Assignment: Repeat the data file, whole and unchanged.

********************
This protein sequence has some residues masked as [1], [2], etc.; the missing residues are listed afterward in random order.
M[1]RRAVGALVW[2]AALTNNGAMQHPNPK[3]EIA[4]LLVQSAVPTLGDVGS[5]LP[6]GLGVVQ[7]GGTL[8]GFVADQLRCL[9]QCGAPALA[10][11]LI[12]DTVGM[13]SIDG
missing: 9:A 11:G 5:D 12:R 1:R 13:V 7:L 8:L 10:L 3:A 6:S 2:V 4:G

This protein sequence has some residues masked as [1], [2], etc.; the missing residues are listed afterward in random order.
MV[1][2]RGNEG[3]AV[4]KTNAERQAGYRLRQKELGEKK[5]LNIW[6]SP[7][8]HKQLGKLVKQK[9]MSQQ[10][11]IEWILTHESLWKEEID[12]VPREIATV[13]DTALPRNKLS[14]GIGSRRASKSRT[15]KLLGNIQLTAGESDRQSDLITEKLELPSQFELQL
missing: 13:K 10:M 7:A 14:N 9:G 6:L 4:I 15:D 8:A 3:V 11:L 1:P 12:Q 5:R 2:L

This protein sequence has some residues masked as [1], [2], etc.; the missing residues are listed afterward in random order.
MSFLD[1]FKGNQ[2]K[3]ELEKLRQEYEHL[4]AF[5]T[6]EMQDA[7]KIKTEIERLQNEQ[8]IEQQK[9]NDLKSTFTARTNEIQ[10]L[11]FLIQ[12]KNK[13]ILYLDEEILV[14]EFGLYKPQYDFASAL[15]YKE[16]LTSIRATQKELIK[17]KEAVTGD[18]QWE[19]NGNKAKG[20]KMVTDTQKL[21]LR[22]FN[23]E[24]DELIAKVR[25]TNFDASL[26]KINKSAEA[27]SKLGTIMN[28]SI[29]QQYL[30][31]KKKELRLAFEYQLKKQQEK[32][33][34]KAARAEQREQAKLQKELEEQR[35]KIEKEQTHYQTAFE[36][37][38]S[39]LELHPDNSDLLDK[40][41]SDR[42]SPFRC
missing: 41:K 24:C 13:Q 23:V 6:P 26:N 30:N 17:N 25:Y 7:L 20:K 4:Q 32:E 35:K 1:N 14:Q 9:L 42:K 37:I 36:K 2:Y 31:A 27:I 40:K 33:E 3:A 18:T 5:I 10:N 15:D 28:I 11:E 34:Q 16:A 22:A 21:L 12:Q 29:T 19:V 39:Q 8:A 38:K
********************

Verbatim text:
This protein sequence has some residues masked as [1], [2], etc.; the missing residues are listed afterward in random order.
M[1]RRAVGALVW[2]AALTNNGAMQHPNPK[3]EIA[4]LLVQSAVPTLGDVGS[5]LP[6]GLGVVQ[7]GGTL[8]GFVADQLRCL[9]QCGAPALA[10][11]LI[12]DTVGM[13]SIDG
missing: 9:A 11:G 5:D 12:R 1:R 13:V 7:L 8:L 10:L 3:A 6:S 2:V 4:G

This protein sequence has some residues masked as [1], [2], etc.; the missing residues are listed afterward in random order.
MV[1][2]RGNEG[3]AV[4]KTNAERQAGYRLRQKELGEKK[5]LNIW[6]SP[7][8]HKQLGKLVKQK[9]MSQQ[10][11]IEWILTHESLWKEEID[12]VPREIATV[13]DTALPRNKLS[14]GIGSRRASKSRT[15]KLLGNIQLTAGESDRQSDLITEKLELPSQFELQL
missing: 13:K 10:M 7:A 14:N 9:G 6:L 4:I 15:D 8:A 3:V 11:L 1:P 12:Q 5:R 2:L

This protein sequence has some residues masked as [1], [2], etc.; the missing residues are listed afterward in random order.
MSFLD[1]FKGNQ[2]K[3]ELEKLRQEYEHL[4]AF[5]T[6]EMQDA[7]KIKTEIERLQNEQ[8]IEQQK[9]NDLKSTFTARTNEIQ[10]L[11]FLIQ[12]KNK[13]ILYLDEEILV[14]EFGLYKPQYDFASAL[15]YKE[16]LTSIRATQKELIK[17]KEAVTGD[18]QWE[19]NGNKAKG[20]KMVTDTQKL[21]LR[22]FN[23]E[24]DELIAKVR[25]TNFDASL[26]KINKSAEA[27]SKLGTIMN[28]SI[29]QQYL[30][31]KKKELRLAFEYQLKKQQEK[32][33][34]KAARAEQREQAKLQKELEEQR[35]KIEKEQTHYQTAFE[36][37][38]S[39]LELHPDNSDLLDK[40][41]SDR[42]SPFRC
missing: 41:K 24:C 13:Q 23:V 6:P 26:N 30:N 17:N 25:Y 7:L 20:K 4:Q 32:E 35:K 1:N 14:Q 9:L 42:K 37:I 36:K 2:Y 31:A 27:I 40:K 33:E 3:A 18:T 5:I 10:N 15:D 28:I 11:E 34:Q 16:A 22:A 21:L 12:Q 29:T 19:V 39:Q 8:A 38:K